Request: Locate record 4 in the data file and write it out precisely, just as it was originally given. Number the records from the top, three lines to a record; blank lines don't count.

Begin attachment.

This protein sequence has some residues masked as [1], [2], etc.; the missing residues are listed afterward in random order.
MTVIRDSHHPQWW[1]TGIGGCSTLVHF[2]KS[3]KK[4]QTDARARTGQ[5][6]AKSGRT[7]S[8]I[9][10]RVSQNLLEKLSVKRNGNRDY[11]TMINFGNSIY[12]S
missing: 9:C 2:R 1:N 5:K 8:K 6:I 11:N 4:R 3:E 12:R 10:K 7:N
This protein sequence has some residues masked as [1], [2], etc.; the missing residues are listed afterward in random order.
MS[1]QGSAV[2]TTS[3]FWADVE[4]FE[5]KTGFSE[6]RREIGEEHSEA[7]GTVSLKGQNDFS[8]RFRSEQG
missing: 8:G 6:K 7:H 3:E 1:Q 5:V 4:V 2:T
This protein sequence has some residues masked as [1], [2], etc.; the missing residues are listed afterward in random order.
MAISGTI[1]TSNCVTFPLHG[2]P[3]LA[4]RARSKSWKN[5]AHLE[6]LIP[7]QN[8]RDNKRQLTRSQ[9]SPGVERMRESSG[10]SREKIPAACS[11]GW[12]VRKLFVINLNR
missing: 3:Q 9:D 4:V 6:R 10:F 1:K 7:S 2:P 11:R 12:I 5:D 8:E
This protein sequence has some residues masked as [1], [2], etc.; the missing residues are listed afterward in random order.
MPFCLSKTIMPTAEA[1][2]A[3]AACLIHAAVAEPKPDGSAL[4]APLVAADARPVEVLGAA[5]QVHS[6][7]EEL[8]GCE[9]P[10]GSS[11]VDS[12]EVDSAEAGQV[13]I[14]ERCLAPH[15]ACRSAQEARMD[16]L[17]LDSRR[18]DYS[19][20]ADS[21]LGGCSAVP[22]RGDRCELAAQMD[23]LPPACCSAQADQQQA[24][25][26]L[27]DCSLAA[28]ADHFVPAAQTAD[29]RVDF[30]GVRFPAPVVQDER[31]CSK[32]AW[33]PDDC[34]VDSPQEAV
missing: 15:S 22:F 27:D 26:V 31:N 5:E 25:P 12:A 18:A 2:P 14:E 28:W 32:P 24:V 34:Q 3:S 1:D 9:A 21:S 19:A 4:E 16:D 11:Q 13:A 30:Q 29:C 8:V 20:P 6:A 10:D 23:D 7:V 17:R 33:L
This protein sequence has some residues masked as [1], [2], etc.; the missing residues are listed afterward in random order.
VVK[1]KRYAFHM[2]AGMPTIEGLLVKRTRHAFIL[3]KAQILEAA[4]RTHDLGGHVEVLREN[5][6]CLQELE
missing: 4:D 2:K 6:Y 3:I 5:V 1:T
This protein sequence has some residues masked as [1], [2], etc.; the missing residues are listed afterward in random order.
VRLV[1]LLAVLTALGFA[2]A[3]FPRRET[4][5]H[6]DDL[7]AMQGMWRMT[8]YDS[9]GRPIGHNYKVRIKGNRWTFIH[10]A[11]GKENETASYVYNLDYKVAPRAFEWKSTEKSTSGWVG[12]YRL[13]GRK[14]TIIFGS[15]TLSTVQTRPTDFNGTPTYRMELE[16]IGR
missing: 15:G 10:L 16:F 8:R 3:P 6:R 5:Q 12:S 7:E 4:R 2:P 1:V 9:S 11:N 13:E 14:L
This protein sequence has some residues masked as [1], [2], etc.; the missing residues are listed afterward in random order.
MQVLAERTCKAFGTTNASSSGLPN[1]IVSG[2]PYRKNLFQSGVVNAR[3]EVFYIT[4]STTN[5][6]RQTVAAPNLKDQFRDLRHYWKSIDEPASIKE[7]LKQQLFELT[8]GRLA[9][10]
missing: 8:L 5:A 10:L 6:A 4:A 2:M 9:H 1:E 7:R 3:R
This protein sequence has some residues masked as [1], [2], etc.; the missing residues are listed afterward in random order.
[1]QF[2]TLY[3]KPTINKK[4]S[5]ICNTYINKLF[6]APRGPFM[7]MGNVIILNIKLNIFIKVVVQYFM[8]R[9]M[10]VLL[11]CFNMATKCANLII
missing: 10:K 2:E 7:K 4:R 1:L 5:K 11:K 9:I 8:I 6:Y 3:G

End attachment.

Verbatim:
This protein sequence has some residues masked as [1], [2], etc.; the missing residues are listed afterward in random order.
MPFCLSKTIMPTAEA[1][2]A[3]AACLIHAAVAEPKPDGSAL[4]APLVAADARPVEVLGAA[5]QVHS[6][7]EEL[8]GCE[9]P[10]GSS[11]VDS[12]EVDSAEAGQV[13]I[14]ERCLAPH[15]ACRSAQEARMD[16]L[17]LDSRR[18]DYS[19][20]ADS[21]LGGCSAVP[22]RGDRCELAAQMD[23]LPPACCSAQADQQQA[24][25][26]L[27]DCSLAA[28]ADHFVPAAQTAD[29]RVDF[30]GVRFPAPVVQDER[31]CSK[32]AW[33]PDDC[34]VDSPQEAV
missing: 15:S 22:F 27:D 26:V 31:N 5:E 25:P 12:A 18:A 2:P 14:E 28:W 32:P 24:V 34:Q 3:S 1:D 9:A 21:S 19:A 4:E 16:D 11:Q 13:A 30:Q 29:C 8:V 20:P 6:A 10:D 23:D 7:V 17:R 33:L